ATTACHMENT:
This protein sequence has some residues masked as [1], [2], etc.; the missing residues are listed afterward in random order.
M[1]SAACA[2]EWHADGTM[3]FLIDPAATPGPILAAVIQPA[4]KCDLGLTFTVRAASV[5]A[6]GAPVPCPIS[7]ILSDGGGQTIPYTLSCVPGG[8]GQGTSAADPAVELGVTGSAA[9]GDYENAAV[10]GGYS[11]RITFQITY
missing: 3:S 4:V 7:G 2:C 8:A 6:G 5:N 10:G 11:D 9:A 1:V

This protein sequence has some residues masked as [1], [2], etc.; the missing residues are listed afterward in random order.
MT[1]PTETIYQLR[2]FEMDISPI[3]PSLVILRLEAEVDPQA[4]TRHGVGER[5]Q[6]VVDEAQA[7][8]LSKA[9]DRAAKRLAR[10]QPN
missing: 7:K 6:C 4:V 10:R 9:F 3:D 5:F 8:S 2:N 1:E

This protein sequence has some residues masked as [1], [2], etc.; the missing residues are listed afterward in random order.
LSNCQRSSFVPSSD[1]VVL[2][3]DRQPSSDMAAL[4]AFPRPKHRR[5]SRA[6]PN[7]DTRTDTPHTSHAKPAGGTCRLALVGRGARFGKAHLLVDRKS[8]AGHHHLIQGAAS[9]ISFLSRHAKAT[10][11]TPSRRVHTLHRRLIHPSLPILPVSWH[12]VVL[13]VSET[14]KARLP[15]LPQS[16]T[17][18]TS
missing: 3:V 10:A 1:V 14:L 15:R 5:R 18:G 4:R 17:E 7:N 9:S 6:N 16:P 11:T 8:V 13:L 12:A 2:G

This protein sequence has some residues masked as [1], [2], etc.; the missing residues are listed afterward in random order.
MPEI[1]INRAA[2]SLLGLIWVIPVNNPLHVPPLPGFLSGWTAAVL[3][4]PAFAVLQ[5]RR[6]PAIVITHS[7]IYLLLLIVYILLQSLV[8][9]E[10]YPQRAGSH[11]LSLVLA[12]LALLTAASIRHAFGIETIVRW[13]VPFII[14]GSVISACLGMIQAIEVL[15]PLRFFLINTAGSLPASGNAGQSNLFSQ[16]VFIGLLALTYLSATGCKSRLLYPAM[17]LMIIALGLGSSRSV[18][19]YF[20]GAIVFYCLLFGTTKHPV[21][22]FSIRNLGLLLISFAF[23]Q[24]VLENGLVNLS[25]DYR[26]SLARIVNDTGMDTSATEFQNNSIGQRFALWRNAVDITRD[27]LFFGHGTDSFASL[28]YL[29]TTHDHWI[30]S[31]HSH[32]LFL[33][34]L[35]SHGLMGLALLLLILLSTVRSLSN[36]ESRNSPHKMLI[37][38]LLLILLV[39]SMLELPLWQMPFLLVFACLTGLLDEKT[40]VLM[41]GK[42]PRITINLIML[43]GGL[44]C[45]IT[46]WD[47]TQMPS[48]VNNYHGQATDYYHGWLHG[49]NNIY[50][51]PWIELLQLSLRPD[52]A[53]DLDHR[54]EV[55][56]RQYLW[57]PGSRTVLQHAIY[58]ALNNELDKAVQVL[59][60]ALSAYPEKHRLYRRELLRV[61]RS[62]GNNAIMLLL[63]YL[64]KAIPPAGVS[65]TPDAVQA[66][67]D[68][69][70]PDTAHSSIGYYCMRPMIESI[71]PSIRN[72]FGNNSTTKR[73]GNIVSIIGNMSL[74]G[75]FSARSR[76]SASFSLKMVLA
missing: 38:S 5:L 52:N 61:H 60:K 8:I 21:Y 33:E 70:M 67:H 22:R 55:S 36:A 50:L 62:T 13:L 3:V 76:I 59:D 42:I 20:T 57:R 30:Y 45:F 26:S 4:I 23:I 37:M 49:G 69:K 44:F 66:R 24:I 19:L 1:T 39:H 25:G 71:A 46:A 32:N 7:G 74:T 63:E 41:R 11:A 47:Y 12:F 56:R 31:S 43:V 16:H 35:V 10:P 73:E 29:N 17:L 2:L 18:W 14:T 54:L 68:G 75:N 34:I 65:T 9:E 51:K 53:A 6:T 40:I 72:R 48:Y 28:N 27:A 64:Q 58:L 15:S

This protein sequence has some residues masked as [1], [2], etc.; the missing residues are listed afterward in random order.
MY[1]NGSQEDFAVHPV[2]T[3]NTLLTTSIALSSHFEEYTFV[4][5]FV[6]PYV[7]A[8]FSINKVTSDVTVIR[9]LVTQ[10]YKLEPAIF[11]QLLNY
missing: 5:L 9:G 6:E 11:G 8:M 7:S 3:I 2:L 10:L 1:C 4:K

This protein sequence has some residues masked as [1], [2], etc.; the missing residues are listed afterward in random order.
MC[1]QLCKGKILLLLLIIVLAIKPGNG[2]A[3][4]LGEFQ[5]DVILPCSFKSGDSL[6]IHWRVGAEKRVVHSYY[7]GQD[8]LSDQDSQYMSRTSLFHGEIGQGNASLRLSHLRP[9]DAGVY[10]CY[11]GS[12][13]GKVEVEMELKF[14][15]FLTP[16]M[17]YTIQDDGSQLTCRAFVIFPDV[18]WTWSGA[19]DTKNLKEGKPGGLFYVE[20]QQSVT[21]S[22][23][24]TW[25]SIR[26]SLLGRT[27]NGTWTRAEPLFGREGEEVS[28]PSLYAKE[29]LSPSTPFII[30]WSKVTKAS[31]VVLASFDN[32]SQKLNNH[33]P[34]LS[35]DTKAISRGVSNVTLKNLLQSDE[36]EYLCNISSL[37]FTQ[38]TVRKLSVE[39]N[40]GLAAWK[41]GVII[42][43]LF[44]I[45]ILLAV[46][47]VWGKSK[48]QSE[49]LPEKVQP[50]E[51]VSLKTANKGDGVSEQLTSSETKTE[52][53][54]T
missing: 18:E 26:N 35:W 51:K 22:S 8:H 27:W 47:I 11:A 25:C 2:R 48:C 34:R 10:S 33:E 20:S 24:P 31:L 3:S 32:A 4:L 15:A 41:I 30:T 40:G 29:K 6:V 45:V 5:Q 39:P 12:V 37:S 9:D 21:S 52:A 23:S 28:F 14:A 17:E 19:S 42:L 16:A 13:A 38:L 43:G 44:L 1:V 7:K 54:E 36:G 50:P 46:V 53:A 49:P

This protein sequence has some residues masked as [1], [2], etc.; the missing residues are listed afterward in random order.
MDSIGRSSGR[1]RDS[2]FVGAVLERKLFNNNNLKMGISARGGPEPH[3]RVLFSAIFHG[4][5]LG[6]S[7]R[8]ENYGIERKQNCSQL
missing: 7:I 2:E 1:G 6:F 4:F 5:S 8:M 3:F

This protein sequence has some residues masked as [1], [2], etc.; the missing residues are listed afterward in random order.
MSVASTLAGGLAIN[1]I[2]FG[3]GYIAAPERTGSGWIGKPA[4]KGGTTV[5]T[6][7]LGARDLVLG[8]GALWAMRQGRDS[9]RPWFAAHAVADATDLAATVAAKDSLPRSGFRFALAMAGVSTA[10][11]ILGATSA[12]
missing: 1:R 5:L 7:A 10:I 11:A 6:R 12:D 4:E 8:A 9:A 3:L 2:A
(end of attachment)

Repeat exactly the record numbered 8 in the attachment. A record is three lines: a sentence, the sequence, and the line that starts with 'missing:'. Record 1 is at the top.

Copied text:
This protein sequence has some residues masked as [1], [2], etc.; the missing residues are listed afterward in random order.
MSVASTLAGGLAIN[1]I[2]FG[3]GYIAAPERTGSGWIGKPA[4]KGGTTV[5]T[6][7]LGARDLVLG[8]GALWAMRQGRDS[9]RPWFAAHAVADATDLAATVAAKDSLPRSGFRFALAMAGVSTA[10][11]ILGATSA[12]
missing: 1:R 5:L 7:A 10:I 11:A 6:R 12:D 4:E 8:A 9:A 3:L 2:A